A total lunar eclipse is a spectacular event, and one that happens infrequently enough that it's well worth going outside to gaze at. While you're at it, bring along your camera and a sturdy tripod to mount it on. Although it can be challenging to get good eclipse photos because of the vast reduction of the Moon's light during totality, with a little preparation it can be done.
A lunar eclipse occurs when the Earth lies between the Sun and Moon, and the Moon passes into Earth's shadow. In a total lunar eclipse, the entire Moon is immersed in Earth's umbra, the dark, inner part of the shadow. Unlike a solar eclipse, which is far too bright to look at (except through special filters) without risking blindness, it's perfectly safe to look at all stages of a lunar eclipse.
The Challenge of Lunar Eclipse Photography
Photographing the early partial stages of a total lunar eclipse is much likephotographing a non-eclipsed Moon. As a lunar eclipse occurs at Full Moon, photographing the onset of the partial phases is like shooting any Full Moon. Soon, though, you will have to compensate for the decrease in light as more and more of the Moon slips into Earth's shadow. This is done by changing the ISO, f/ratio, and/or exposure time, while ensuring that the camera remains in focus. At the onset of totality, the reduction in light is particularly dramatic.
Stages of a Total Lunar Eclipse
The lunar eclipse begins when the Moon passes into the penumbra, the faint outer part of Earth's shadow. If you were an observer on the Moon, from within the penumbra, you would see the Earth as partially covering the Sun. As viewed from the Earth, however, the penumbral phase of the eclipse is barely noticeable, if at all.
It's only when the partial eclipse begins, and the Moon starts its slide into the umbra, the dark, central part of Earth's shadow, that the action really starts. It will seem as if a dark bite is taken out of the edge of the Moon. (If you were on the Moon, within the "bite zone," the Sun would be totally eclipsed by the Earth.) The bite grows larger, and within a half hour or so, half the Moon is in shadow. The light quickly dims, and soon the bright, sunlit part of the Moon will be but a thin crescent, with the rest of the Moon now faintly visible as a pale, ruddy glow. Then the crescent will shrink to nothing as the entire Moon slips into the Earth's umbra, and the eclipse is total.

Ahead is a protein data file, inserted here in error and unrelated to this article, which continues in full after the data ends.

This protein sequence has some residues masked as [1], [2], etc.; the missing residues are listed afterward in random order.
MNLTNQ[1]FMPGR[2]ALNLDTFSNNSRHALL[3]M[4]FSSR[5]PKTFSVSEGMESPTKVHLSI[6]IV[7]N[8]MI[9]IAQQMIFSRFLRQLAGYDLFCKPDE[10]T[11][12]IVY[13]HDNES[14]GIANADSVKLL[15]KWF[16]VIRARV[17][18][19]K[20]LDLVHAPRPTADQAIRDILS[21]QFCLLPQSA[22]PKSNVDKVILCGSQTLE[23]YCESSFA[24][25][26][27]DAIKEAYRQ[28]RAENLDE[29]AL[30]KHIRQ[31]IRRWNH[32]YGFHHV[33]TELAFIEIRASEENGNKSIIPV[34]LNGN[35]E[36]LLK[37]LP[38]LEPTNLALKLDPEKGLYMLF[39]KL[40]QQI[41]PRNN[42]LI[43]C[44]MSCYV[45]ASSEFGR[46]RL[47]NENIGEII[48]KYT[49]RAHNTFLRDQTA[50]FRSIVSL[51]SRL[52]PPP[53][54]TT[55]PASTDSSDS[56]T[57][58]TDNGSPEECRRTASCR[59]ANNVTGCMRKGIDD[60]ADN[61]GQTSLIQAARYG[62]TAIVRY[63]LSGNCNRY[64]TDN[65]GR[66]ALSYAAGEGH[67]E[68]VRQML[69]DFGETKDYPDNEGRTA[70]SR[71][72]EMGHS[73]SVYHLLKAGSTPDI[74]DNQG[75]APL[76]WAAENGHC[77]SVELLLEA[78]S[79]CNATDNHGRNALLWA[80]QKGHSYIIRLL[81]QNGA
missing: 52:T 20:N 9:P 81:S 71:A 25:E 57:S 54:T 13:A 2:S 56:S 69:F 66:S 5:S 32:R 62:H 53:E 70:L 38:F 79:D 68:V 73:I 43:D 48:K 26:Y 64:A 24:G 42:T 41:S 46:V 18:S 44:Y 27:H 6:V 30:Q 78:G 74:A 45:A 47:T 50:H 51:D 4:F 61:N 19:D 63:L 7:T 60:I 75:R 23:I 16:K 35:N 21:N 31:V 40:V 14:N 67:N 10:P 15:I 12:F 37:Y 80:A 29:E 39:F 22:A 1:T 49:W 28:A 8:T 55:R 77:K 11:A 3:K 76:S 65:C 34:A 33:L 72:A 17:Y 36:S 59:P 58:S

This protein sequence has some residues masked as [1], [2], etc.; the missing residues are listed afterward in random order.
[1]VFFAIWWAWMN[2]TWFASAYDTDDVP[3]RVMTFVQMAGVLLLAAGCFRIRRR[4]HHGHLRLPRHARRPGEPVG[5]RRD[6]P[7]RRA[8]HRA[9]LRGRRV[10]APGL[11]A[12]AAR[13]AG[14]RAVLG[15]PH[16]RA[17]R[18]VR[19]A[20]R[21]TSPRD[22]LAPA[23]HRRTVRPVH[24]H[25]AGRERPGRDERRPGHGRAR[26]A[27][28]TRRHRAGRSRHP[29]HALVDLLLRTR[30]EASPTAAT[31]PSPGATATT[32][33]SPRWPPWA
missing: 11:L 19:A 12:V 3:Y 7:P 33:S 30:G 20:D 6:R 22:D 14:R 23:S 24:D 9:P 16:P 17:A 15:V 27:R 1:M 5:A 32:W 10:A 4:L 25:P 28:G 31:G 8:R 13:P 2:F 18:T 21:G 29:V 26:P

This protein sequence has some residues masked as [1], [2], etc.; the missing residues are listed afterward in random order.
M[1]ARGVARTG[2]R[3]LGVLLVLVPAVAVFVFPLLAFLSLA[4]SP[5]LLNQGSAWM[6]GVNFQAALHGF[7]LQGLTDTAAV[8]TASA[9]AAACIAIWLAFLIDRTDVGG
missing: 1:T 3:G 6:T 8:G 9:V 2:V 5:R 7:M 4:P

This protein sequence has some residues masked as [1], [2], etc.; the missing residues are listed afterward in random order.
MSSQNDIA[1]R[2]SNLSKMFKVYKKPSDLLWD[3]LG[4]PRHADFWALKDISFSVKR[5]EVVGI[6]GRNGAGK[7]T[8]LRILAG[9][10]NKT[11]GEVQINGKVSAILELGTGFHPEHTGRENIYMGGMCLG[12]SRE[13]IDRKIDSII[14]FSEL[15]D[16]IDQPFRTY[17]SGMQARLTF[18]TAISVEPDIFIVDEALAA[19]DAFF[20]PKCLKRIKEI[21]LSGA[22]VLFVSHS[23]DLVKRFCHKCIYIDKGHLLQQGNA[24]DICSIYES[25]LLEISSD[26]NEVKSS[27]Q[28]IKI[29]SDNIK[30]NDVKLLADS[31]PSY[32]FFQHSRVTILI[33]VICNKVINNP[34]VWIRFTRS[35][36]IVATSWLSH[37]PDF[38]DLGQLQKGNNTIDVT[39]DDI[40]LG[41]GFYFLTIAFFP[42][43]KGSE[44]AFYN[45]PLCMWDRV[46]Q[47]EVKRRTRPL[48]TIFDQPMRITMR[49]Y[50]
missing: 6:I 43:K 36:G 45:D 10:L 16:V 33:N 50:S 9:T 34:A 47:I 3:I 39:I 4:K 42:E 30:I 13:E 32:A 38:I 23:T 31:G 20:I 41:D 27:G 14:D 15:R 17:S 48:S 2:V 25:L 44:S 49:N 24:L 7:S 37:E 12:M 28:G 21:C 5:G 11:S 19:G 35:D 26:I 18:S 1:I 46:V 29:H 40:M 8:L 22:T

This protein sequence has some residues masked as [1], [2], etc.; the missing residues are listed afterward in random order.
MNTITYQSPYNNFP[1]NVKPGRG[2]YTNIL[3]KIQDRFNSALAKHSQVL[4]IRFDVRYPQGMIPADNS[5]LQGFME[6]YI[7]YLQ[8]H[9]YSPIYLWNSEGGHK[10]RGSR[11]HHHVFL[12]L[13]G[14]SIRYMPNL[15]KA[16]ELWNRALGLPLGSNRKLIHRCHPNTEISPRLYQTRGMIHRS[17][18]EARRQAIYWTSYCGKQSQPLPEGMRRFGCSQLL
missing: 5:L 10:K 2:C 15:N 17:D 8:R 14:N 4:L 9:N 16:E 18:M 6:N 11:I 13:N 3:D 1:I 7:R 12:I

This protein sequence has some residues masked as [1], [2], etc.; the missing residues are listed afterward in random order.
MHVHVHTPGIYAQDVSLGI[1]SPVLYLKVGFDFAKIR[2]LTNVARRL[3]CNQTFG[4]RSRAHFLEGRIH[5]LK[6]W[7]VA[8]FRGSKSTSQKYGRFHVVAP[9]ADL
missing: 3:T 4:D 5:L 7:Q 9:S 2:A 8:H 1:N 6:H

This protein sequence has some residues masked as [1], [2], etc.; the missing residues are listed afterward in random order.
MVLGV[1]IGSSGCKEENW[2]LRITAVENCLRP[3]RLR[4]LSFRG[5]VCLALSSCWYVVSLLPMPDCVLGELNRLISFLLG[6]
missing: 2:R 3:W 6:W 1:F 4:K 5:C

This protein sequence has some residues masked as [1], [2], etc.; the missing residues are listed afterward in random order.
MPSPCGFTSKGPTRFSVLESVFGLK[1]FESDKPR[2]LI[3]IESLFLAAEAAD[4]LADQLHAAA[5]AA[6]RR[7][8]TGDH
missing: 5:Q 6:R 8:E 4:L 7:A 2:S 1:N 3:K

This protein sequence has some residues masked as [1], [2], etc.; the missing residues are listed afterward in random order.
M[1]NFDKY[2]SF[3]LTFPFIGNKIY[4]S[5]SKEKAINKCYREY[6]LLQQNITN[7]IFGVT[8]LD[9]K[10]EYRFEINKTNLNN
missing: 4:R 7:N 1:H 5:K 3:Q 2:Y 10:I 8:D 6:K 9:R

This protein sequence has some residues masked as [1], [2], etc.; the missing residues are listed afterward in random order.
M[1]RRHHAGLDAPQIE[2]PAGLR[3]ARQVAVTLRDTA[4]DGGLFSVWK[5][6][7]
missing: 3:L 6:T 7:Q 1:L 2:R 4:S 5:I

The total phase of a lunar eclipse can last up to 1 hour 45 minutes. Although no direct sunlight touches the Moon during totality, you can still see the Moon bathed in a faint reddish glow because Earth's atmosphere refracts sunlight, and bends the light of Earth's sunrises and sunsets around the limb of our world. Total lunar eclipses can vary greatly in brightness, with some appearing bright and coppery or orange, and others so dark that they're barely visible. (Eclipses tend to be dark after major volcanic eruptions pump a lot of ash and dust into the air. During an eclipse, the Moon may not appear uniformly bright; often one limb will be notably lighter (or darker) than the rest of the Moon, and this may shift as the eclipse progresses.
As totality ends, one of the Moon's limbs (the opposite from before) will appear as a bright thin crescent, and the phases described earlier will repeat, except in reverse, until the Moon is back to normal.
Ideally, you should have a digital SLR or a mirrorless interchangeable lens camera, and a lens with a relatively long focal length. (I've done most of my eclipse photography at 200 or 300mm.) You should be able to manually adjust settings such as white balance, ISO, exposure length, and f/ratio, as well as manually focus the camera. It's helpful to have a LiveView mode to aid in focusing.
That said, you can still get decent photos using a compact point-and-shoot camera, provided it has some capacity for manual settings, particularly exposure length. Few basic point-and-shoots allow you to focus manually, but many have a setting for shooting landscapes at a distance (indicated by a mountain icon), which you will want to use. Point-and-shoots are best for astronomical landscapes, wide-field shots in which the eclipse is framed by foreground objects. For example, I shot the photo below on March 3, 2007 with a Canon PowerShot SD630 point-and-shoot. Point-and-shoots are also good for capturing the scene just before totality, when the Moon appears as a thin, bright sunlit crescent and the rest of its disk is lit with a pale reddish hue.
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